In the News

Medscape Medical News (April 8, 2020) Strong Support for Amyloid as Dementia Prevention Target - April 9, 2020

A project called Artrip is giving people with dementia a creative outlet via art appreciation groups. Yoko Hayashi, a representative of the non-profit organization Arts Alive, says people with dementia speak their minds freely and often lead the discussions. https://www.facebook.com/thejapantimes/videos/10155375891568344/?t=48
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New York Times (March 20, 2020): When Dementia Meets the Coronovirus - April 8, 2020

The study of autosomal dominant Alzheimer’s disease (ADAD) has substantially improved the understanding of the pathophysiology of the disease. Yakeel T. Quiroz, PhD, director of the Familial Dementia Neuroimaging Lab and the Multicultural Alzheimer’s Prevention Program at Massachusetts General Hospital, and colleagues previously characterized approximately 1,200 members of the world’s largest known extended family with ADAD in Colombia, South America, who carry ...
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Forbes (March 25, 2020): Latinas In STEM Lead The Way In The Fight Against Alzheimer’s Disease - March 26, 2020

When scientists began tracking the health of 268 Harvard sophomores in 1938 during the Great Depression, they hoped the longitudinal study would reveal clues to leading healthy and happy lives. They got more than they wanted. After following the surviving Crimson men for nearly 80 years as part of the Harvard Study of Adult Development, one of the ...
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MGH News (February 28, 2020): Case of Resistance to Autosomal Dominant Alzheimer’s Disease Suggests New Direction for Treatment - March 9, 2020

A new study at Massachusetts General Hospital reveals more information about how to prevent neuroinflammation, a response to the buildup of amyloid plaques that promote Alzheimer’s disease (AD). Rudolph E. Tanzi, PhD, director of the Genetics and Aging Research Unit at Mass General, Ana Griciuc, PhD, neuroscientist, and colleagues sought to learn more about “crosstalk” between genes and ...
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MGH News (January 17, 2020): White Matter Is Altered in Functional Neurological Disorder - March 9, 2020

The beta-amyloid hypothesis has dominated Alzheimer’s disease research for nearly 35 years. It proposes that plaques, comprised of the protein beta-amyloid, destroy synapses and stimulate the development of neurofibrillary tangles of the tau protein, which kills neurons in patients with the disease. Resultantly, neuroinflammation is triggered, which destroys more neurons and ultimately leads to dementia. Thus ...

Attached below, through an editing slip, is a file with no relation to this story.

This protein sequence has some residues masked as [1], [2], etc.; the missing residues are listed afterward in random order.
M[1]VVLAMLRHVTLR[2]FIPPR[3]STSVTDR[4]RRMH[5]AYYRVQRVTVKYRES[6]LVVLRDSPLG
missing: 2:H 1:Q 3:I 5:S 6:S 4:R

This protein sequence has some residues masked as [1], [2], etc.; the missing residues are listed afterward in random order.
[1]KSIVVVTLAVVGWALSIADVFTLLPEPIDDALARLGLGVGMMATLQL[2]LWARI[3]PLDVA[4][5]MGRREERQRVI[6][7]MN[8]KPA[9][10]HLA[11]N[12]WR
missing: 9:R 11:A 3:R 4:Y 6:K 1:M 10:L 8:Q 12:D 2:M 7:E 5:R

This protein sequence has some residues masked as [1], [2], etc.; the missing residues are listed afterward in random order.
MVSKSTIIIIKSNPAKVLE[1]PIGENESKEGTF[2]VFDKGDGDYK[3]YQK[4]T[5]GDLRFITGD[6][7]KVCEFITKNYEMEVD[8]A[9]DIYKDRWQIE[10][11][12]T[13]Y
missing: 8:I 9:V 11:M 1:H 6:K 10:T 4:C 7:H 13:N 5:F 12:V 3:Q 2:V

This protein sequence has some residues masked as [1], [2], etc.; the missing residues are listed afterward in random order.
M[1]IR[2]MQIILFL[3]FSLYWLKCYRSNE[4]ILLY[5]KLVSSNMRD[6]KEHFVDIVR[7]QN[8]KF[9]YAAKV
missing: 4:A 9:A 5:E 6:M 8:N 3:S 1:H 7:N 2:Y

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MGH News (February 4, 2020): The Innate Immune Protection Hypothesis of Alzheimer’s Disease - February 10, 2020

The woman’s genetic profile showed she would develop Alzheimer’s by the time she turned 50. She, like thousands of her relatives, going back generations, was born with a gene mutation that causes people to begin having memory and thinking problems in their 40s and deteriorate rapidly toward death around age 60. But remarkably, she experienced no cognitive ...
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MGH News (November 7, 2019): “Crosstalk” Between Genes Promotes Brain Inflammation in Alzheimer’s Disease - December 10, 2019

Thank you for being in touch about the recent Biogen announcement. We understand you have many questions about it and thank you for your patience. At this time, the information we have is similar to what you have read and heard. There is a scientific meeting scheduled for December at which more data will be presented ...
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New York Times (November 4, 2019): Why Didn’t She Get Alzheimer’s? The Answer Could Hold a Key to Fighting the Disease - November 12, 2019

Hospitalization is a choice. That may sound surprising coming from a health care provider, but the fact is that hospitalization is not a necessity, especially for end-of-life patients with cognitive impairment. A trip to the hospital can be stressful — and downright torturous — for someone with Alzheimer’s disease or another form of dementia — ...
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U.S. News & World Report (October 21, 2019): Hospitalization Can Traumatize People with Alzheimer’s - October 22, 2019

Doctors may be not be diagnosing women as early as men with brain problems associated with early signs of dementia because of how well women typically perform on simple memory tests, a study published Wednesday suggests.  Women generally perform better on verbal memory tests, according to the study published in the peer-reviewed journal Neurology. So when these common tests are used ...
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USA Today (October 10, 2019): Women may be Under-Diagnosed for Alzheimer’s, While Men Over-Diagnosed, New Study Suggests - October 17, 2019

As a lifelong Alzheimer’s researcher, Dorene Rentz sees many brain scans with amyloid plaques, a telltale sign of the disease that ravages the brains and memories of its victims. But there’s one scan she’s unable to see: that of her husband, Ray Berggren. Never did she think that one day her 73-year-old husband would be part of ...
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